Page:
News Release

Some Analysis of Powell’s Speech


A fellow at the Institute for Policy Studies, Bennis is author of the book Before and After: U.S. Foreign Policy and the September 11th Crisis and the article “Powell’s Dubious Case for War.” Bennis said today: “Contrary to Powell’s pronouncements, Hans Blix said the UNMOVIC inspectors have seen ‘no evidence’ of mobile biological weapons labs, have ‘no persuasive indications’ of an Iraq link to al-Qaeda and no evidence of Iraq hiding and moving material used for weapons of mass destruction.”
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A former CIA analyst, MacMichael wrote a recent piece entitled “Iraq: The Intelligence Evidence.”

Author of Bin Laden, Islam and America’s New “War on Terrorism” and the forthcoming The House of Bush and the House of Saud, AbuKhalil is a professor of political science at California State University at Stanislaus. He said today: “The claims of terrorism links remain hollow: even the State Department report ‘Patterns of Global Terrorism’ states that Iraq has not been involved in terrorism since 1993. As for a Bin Laden link, that was not proved, but alleged without any substantiation…. Two groups mentioned by Powell have been largely defunct since 1985. Two others, the alleged ‘Zakawi network’ and Ansar al-Islam, operate in northern Iraq, outside Saddam Hussein’s control. The leader of Ansar al-Islam has denied having any links to either Hussein or Bin Laden. The Arab media is reporting that the Zakawi story was provided by Jordanian intelligence, which has a record of torture and inaccuracy. Prince Nayif, the minister of interior and chief of the Saudi effort in the ‘war on terrorism,’ denied ever hearing about the two al-Qaeda members sneaking from Iraq into Saudi Arabia.” AbuKhalil also took issue with some of the translations of tapes provided by Powell.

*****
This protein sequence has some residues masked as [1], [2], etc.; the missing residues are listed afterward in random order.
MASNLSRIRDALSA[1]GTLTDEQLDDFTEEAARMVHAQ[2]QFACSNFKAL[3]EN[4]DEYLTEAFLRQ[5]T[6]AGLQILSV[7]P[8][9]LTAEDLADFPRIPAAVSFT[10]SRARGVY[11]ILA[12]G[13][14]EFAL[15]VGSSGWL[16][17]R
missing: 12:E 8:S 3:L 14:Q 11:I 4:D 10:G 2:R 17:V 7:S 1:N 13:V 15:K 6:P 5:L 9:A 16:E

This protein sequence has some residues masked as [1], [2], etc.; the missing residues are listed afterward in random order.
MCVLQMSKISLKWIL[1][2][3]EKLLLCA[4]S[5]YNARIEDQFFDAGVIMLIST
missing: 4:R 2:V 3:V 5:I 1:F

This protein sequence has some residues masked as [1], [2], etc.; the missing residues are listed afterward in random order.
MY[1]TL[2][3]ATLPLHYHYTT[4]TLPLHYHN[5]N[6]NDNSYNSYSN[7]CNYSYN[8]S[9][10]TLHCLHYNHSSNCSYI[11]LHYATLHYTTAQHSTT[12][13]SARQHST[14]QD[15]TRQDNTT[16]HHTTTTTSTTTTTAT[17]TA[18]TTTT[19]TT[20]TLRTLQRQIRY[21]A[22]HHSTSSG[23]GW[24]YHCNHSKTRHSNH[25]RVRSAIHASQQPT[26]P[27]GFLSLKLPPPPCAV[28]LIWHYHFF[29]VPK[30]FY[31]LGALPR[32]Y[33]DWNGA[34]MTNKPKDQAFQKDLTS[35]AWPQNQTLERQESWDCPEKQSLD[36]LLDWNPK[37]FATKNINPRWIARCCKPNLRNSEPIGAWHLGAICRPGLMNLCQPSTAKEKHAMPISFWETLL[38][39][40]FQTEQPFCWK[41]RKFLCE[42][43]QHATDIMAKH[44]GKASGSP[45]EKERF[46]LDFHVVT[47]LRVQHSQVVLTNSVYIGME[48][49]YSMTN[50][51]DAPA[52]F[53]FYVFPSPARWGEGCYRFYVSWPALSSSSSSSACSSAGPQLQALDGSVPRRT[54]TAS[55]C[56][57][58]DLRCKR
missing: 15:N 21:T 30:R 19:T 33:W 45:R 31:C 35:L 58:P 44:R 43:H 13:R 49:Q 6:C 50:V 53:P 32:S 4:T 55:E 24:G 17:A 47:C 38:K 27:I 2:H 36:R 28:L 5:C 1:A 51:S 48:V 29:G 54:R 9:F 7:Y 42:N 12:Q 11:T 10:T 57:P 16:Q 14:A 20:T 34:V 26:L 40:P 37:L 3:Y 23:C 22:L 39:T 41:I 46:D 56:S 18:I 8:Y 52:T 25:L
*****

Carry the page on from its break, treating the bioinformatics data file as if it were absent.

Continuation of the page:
Rangwala is a lecturer in politics at Cambridge University in Britain and is available to rebut many points in Powell’s speech. He noted that even on points in the public domain, Powell stretched the truth: “Powell claimed that UNMOVIC head ‘Dr. Blix pronounced the 12,200-page declaration rich in volume but poor in information and practically devoid of new evidence.’ … In fact, Blix has said that ‘In the fields of missiles and biotechnology, the declaration contains a good deal of new material and information covering the period from 1998 and onward. This is welcome.'”
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Author of the book Writing Dissent and an associate professor at the University of Texas at Austin, Jensen said today: “Even if Powell’s claims were all true, nothing he said makes the case for war. Instead, Powell presented a good argument for continuing inspections — with serious cooperation on the part of U.S. officials with orders to share all relevant intelligence….”
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For more information, contact at the Institute for Public Accuracy:
Sam Husseini, (202) 347-0020; or David Zupan, (541) 484-9167